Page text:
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Pfizer selects a research from Cima University of Navarra in cardiac amyloidosis.
The pharmaceutical company-backed study aims to develop human models of this heart disease using stem cells, cell reprogramming techniques and bioengineering.
17 | 02 | 2022
The US multinational pharmaceutical company Pfizer, through its Global Medical Grants programme, has selected research from Cima University of Navarra to study cardiac amyloidosis, a rare, underdiagnosed and potentially fatal heart disease.
The project aims to develop new human models of this pathology with state-of-the-art technology in the use of stem cells, cell reprogramming techniques and bioengineering. The research is led by Dr. Olalla Iglesias, a researcher in the Regenerative Medicine Programme at Cima.
Pfizer Global Medical Grants is a worldwide competitive call within the bio-health field that supports pioneering initiatives at research and Education in health to improve the treatment and care of patients with unmet medical needs. In this edition, 8 projects have been selected out of 59 submitted.
Advanced cutting-edge bioengineering
Cardiac amyloidosis is a rare, rapidly progressive disease, with a prevalence of less than 1 per 100,000 population, that occurs when an abnormal protein with an unstable structure, called amyloid, folds, aggregates and eventually deposits in the heart tissue. This can cause alterations in the structure and function of the heart and can lead to the development development of cardiomyopathy or heart failure, cardiovascular diseases that are among the leading causes of death in the world.
Specifically, the research of Cima focuses on the study of cardiac amyloidosis due to transthyretin, a protein that is mainly synthesised in the liver and is responsible for the transport of other substances in the body. "Using state-of-the-art techniques in regenerative medicine, we aim to develop an in vitro human model for this disease. This involves generating liver cells that serve as source for the abnormal transthyretin protein, and cardiac cells that develop the structural and functional alteration characteristic of the disease. To obtain these cells, we will use adult cells obtained from patients with the disease, which we will convert into pluripotent stem cells at laboratory using cell reprogramming techniques," says Iglesias. In achieving project , "we will also apply cutting-edge methodology based on the use of new manufacturing techniques (3D printing) in combination with biomaterials and biophysical stimulation systems," explains the researcher.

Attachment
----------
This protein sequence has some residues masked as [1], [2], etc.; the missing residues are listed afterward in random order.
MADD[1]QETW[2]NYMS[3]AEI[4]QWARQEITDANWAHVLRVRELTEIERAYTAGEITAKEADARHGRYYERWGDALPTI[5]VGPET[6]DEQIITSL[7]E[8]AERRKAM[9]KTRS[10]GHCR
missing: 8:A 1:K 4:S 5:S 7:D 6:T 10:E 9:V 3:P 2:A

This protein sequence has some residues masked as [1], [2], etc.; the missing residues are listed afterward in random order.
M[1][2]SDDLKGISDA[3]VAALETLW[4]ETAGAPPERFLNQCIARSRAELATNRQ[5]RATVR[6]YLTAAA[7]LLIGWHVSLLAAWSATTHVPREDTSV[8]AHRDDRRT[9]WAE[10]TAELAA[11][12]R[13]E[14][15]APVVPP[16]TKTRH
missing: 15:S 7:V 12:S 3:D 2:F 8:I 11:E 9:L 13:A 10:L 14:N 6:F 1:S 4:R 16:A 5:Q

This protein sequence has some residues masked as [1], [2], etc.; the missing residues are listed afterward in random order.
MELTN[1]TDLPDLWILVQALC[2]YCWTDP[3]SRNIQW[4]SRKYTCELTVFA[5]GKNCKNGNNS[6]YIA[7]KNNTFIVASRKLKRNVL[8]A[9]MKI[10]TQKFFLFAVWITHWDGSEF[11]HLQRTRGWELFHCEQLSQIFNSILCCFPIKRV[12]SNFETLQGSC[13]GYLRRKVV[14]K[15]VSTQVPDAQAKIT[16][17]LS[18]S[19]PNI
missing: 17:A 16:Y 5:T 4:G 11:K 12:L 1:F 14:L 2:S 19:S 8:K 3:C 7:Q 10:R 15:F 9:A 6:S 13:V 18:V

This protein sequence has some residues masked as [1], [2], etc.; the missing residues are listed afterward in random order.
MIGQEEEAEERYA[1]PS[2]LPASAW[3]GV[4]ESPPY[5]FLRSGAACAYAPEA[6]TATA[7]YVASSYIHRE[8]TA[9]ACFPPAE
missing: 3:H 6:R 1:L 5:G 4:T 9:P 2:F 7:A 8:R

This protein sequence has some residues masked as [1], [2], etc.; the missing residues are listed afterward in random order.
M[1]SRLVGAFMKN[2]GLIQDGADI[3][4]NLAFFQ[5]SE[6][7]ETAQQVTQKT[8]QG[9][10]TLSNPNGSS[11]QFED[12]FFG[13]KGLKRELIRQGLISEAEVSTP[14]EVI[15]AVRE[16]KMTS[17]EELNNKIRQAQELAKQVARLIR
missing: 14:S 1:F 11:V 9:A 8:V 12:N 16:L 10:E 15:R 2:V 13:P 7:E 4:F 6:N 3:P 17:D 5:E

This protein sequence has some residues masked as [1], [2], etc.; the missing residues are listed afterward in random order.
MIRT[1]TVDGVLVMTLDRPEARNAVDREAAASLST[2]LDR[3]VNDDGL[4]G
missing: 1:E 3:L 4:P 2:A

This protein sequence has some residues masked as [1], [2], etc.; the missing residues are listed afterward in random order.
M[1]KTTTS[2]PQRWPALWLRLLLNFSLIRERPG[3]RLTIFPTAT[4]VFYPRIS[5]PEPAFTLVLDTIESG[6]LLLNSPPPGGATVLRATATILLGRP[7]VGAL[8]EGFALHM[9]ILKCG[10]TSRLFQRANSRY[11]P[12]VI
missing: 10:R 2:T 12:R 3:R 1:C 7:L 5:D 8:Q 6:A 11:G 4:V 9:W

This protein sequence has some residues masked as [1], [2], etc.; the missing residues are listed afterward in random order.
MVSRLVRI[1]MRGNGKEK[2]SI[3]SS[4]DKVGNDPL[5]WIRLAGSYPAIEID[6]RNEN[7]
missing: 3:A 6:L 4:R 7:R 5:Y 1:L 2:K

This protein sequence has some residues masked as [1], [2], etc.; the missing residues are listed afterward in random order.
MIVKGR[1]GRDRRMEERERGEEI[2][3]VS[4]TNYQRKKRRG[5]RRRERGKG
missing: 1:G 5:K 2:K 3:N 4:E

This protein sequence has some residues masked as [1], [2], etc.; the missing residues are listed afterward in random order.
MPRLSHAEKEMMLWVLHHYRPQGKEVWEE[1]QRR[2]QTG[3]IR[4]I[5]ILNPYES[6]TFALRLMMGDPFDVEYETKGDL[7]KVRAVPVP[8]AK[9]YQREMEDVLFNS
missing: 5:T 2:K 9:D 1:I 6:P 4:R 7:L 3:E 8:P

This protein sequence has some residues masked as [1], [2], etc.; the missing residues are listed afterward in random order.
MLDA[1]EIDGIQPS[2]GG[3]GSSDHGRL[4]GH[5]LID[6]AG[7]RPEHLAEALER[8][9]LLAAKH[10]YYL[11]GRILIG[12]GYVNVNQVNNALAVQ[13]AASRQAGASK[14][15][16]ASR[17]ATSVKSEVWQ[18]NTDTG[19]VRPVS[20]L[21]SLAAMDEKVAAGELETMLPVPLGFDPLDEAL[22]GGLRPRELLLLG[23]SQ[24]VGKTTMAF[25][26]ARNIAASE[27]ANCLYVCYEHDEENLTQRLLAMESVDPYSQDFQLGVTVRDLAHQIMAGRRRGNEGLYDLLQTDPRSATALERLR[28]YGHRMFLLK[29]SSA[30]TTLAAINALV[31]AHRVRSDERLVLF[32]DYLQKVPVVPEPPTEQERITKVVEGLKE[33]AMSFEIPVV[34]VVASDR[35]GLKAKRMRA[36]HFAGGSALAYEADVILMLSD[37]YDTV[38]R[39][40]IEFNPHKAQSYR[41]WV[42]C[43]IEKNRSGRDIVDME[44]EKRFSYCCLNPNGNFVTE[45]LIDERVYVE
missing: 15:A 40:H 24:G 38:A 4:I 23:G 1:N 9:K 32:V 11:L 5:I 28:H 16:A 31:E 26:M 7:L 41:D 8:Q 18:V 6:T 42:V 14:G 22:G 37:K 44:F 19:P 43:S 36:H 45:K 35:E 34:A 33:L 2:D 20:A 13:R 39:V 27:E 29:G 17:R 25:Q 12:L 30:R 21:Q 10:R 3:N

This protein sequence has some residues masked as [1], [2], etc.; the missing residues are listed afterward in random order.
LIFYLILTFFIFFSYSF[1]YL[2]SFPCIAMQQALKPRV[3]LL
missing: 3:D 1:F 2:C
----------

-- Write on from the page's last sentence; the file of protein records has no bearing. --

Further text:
Generate diseased organs to propose treatments
Current conventional treatments for transthyretin amyloidosis of the heart are rarely effective. They usually focus on relieving the symptoms of cardiomyopathy or heart failure and on slowing or stopping the training and accumulation of the abnormal protein deposits. In an advanced stage of the disease, heart and even liver transplantation may be necessary. According to Iglesias, "the lack of in-depth knowledge on the mechanisms that lead to the disease makes the prognosis for patients poor. Our aim with this project is to develop within two years a human model for this disease that will represent a great step forward in the knowledge of the mechanisms involved in the development and progression of the disease, and that can be used as a platform for testing new drugs in order to evaluate possible treatments that can be transferred to the internship clinic".